CHEERS from the public gallery greeted the jury's decision to clear Catholic priest John McCollough of allegations that he sexually abused two boys.

The 63-year-old had been accused of preying on the youngsters during his stint as minister at Christ the King with Holy Trinity Church more than 15 years ago.

But after a two-week trial at Bolton Crown Court he was found not guilty of 11 counts of indecent assault and one charge of gross indecency.

Both youngsters, now adults, claimed he had abused them by touching them, attempting to kiss them and performing sexual acts with the duo.

During the trial Father McCollough admitted taking both boys on trips to London and even allowing one of the boys to sleep over at the vicarage. However, he strenuously denied sexually abusing the pair and said the alleged victims had colluded and were making the allegations to get compensation.

At 3.45pm on Friday, the jury of seven men and five women returned not guilty verdicts to the cheers of Father McCollough's friends who were sat in the public gallery.

Speaking moments after his acquittal, Father McCollough told the Bury Times: "I am extremely relieved. At the end of the film U.S. Marshals, Wesley Snipes was asked the same question "how do you feel?", and his response was "righteous".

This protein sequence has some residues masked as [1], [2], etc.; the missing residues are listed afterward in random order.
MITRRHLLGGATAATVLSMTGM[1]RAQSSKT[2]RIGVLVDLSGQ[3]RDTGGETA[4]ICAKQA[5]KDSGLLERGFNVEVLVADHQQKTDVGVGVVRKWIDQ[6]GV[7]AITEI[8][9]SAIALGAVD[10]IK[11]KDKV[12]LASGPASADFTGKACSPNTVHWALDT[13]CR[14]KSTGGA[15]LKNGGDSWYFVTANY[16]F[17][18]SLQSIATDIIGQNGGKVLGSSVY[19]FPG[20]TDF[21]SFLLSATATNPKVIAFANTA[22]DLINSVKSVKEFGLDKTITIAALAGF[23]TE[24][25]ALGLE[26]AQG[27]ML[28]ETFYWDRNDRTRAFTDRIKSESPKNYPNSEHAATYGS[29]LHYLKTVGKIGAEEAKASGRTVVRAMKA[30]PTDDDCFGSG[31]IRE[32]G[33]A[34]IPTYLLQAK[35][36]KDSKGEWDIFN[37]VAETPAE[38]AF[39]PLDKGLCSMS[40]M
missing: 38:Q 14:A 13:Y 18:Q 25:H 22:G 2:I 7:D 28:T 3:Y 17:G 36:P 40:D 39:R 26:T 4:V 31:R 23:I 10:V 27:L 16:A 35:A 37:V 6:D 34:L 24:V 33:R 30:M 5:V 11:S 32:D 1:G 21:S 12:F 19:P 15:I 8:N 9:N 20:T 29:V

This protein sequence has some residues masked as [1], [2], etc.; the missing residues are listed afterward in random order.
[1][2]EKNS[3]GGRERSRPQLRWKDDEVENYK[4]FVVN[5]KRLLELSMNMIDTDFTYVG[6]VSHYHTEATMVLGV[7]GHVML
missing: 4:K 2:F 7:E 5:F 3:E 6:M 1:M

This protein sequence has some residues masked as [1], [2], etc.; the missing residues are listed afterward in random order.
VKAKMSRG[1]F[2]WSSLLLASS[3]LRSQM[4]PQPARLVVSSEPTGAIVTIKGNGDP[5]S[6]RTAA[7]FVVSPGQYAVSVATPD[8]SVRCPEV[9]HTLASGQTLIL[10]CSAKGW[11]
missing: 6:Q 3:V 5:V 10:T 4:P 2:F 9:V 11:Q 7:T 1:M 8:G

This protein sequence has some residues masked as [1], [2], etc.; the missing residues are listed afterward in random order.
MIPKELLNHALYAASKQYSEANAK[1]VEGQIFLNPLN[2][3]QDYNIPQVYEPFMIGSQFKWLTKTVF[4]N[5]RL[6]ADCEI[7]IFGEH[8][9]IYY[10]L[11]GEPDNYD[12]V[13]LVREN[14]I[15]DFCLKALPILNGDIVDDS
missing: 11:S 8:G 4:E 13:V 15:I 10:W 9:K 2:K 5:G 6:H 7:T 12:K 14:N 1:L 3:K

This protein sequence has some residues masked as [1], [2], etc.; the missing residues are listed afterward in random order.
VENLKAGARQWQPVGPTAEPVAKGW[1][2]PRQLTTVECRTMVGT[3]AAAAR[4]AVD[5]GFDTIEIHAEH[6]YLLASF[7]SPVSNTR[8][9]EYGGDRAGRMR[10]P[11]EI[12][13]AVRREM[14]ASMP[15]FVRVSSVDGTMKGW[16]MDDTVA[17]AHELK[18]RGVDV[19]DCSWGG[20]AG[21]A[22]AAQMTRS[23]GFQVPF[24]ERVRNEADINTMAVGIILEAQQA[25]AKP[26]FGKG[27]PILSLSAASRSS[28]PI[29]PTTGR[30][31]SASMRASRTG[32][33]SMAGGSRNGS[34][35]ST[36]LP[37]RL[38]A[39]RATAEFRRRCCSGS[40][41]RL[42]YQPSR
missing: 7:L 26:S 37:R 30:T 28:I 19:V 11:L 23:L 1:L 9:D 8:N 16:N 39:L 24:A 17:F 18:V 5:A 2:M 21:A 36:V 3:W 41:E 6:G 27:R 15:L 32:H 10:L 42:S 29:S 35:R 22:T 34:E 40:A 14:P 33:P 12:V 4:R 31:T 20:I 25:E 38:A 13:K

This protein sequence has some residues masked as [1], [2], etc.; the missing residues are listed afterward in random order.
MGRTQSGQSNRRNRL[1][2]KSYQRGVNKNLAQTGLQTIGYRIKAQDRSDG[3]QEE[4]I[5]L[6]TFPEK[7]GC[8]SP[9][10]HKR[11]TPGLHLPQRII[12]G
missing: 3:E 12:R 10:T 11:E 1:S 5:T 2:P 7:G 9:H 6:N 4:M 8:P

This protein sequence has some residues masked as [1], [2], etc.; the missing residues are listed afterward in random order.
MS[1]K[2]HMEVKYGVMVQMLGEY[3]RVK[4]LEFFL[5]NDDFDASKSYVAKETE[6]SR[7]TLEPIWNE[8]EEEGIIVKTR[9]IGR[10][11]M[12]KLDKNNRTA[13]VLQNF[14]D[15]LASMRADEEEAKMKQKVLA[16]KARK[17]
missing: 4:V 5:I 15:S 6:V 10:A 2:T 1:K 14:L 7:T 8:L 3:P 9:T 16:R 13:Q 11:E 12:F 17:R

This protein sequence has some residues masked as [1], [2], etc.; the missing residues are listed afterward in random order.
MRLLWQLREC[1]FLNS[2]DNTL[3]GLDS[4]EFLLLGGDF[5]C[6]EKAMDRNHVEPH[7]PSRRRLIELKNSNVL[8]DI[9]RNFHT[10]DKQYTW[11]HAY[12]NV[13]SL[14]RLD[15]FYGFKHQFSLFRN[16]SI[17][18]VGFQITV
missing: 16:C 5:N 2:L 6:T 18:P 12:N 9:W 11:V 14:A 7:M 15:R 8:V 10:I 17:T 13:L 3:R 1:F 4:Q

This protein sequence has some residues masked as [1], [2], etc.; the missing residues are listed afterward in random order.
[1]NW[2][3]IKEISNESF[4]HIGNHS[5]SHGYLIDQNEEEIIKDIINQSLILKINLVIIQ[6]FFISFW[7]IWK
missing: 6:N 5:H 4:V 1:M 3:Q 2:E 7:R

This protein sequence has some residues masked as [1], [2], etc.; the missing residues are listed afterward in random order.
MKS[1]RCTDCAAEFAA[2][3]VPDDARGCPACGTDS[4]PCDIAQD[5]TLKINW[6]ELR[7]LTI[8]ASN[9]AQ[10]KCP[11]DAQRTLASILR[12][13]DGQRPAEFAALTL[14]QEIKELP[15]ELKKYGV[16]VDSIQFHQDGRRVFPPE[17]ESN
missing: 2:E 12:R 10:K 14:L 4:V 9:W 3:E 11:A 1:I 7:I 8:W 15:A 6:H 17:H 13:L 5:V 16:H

The priest refused to comment on his accusers.

However, the godmother of one of the boys - also a friend of the other alleged victim - slammed the pair for attempting to destroy the priest.

She said: "I am disappointed and feel sorry for them. You have got to be evil to make up such allegations against such a kind and caring man. I am just relieved that justice has been done."

Father McCollough, now of Lymington Avenue, Leigh-on-Sea, Essex, worked as an Anglican rector in Bury between 1985 and 1995 but converted to Catholicism in protest at the Church of England's decision to allow women to be ordained as priests.

Prior to the sex abuse allegations being made to Bury police in 2006, he was the priest at St Vincent's Church in Dagenham but was put on administrative leave pending the outcome of the trial.